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The cold world of skimo & alpine climbing

The cold world of skimo & alpine climbing

Tuesday, March 5, 2013


I get asked this a lot.

"What rope do you use and how long is it?"

These are my general comments and suggestions for alpine and ice use.  There is always an exception so nothing is written in stone.  I own a number of ropes just so I have options.
l have partners who prefer 70m ropes. But I've never ever seen a place we needed one over 60m.  The best they have done to justify the extra weight and mess is use a single 70 to fook up a perfectly spaced set of 50m belay and rap anchors.  Seems silly to me.  For a guy who climbed several decades on 150' ropes and found 50m ropes LONNNNGGG,  imagine what I think of a 70m rope?

Make the climb long, hard and scary enough and I might consider a set of 70m Twins a blessing just for the ability to do a longer rap.  It might just be enough mental support to keep me mobile and going up.

Beal Ice Twins

Added useless weight imo.  But I do  own 3 70m ropes. The same ropes that seldom get used just for that reason. Too heavy to carry or lead with. 70m pitches turn out to be a really heavy rope imo.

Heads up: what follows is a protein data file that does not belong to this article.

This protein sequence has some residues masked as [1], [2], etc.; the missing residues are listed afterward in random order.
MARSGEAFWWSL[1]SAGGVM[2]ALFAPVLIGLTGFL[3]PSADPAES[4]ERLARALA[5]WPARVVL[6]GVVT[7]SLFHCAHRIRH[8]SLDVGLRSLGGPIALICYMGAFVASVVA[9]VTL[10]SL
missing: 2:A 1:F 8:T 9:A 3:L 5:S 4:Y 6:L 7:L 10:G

I do own a 30m twin sold as a glacier rope that I use in the summer a lot and a 60m twin that I might double and use as a 30m twin as well.  I will generally but not always plan on simu climbing a good bit with the 30m rope set ups.  The tag line gets used the most as a 30m rap rope when soloing.  So I hope the raps are short!

Beal Joker used as a single here and a Beal Ice Twin as a tag line for the rappels  

Ropes are a system. Do a 150' free hanging rappel on a lwt single 9mm and a 5mm tag line and you'll figure that out quickly enough. And it isn't all that humorous. Any mismatched ropes aren't all that fun rappelling actually.  The smaller rope will run faster in most cases.  And a 7mm matched to a 9mm isn't much different.  Either way it is smart to check you proposed system first so you aren't surprised.  You'll also want to make sure your descending/belay device is up to snuff on skinny ropes. The most recent BD Guide wasn't on two big rappels I did a couple of times recently. The Midi bridge and off the Pencil on Polar Circus. From experience I can tell you the latest Petzl 4 version works a LOT better on the skinny Beal Ice Twin ropes.